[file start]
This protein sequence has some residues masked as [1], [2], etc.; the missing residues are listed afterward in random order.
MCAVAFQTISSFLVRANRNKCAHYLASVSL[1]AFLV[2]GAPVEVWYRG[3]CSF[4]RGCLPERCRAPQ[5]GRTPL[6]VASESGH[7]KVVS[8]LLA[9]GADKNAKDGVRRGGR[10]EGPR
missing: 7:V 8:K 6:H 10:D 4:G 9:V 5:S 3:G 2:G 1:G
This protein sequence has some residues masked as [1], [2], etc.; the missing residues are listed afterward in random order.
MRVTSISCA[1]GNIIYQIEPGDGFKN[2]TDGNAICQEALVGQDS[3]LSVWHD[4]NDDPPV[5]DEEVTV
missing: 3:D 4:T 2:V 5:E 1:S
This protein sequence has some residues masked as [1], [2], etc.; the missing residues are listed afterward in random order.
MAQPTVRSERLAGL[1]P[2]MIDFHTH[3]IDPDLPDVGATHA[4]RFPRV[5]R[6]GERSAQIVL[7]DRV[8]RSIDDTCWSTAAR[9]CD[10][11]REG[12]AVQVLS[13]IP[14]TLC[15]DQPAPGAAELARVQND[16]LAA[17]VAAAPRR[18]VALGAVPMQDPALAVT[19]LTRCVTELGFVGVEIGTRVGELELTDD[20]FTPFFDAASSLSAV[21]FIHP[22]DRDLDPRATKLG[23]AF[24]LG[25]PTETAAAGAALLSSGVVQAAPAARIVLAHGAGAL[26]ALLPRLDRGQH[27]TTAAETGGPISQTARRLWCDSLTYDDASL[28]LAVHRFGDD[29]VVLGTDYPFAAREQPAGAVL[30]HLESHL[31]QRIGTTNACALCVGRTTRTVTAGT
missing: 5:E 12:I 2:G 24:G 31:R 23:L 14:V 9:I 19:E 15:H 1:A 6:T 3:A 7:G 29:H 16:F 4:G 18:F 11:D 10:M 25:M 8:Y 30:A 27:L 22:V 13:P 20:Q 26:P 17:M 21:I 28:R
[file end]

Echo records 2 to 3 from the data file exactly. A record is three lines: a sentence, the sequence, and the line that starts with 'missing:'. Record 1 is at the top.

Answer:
This protein sequence has some residues masked as [1], [2], etc.; the missing residues are listed afterward in random order.
MRVTSISCA[1]GNIIYQIEPGDGFKN[2]TDGNAICQEALVGQDS[3]LSVWHD[4]NDDPPV[5]DEEVTV
missing: 3:D 4:T 2:V 5:E 1:S
This protein sequence has some residues masked as [1], [2], etc.; the missing residues are listed afterward in random order.
MAQPTVRSERLAGL[1]P[2]MIDFHTH[3]IDPDLPDVGATHA[4]RFPRV[5]R[6]GERSAQIVL[7]DRV[8]RSIDDTCWSTAAR[9]CD[10][11]REG[12]AVQVLS[13]IP[14]TLC[15]DQPAPGAAELARVQND[16]LAA[17]VAAAPRR[18]VALGAVPMQDPALAVT[19]LTRCVTELGFVGVEIGTRVGELELTDD[20]FTPFFDAASSLSAV[21]FIHP[22]DRDLDPRATKLG[23]AF[24]LG[25]PTETAAAGAALLSSGVVQAAPAARIVLAHGAGAL[26]ALLPRLDRGQH[27]TTAAETGGPISQTARRLWCDSLTYDDASL[28]LAVHRFGDD[29]VVLGTDYPFAAREQPAGAVL[30]HLESHL[31]QRIGTTNACALCVGRTTRTVTAGT
missing: 5:E 12:I 2:G 24:G 31:R 23:L 14:V 9:I 19:E 15:H 1:A 6:T 3:A 7:G 29:H 16:F 4:G 18:F 11:D 10:M 25:M 8:Y 30:A 27:L 22:V 13:P 20:Q 26:P 17:M 21:I 28:R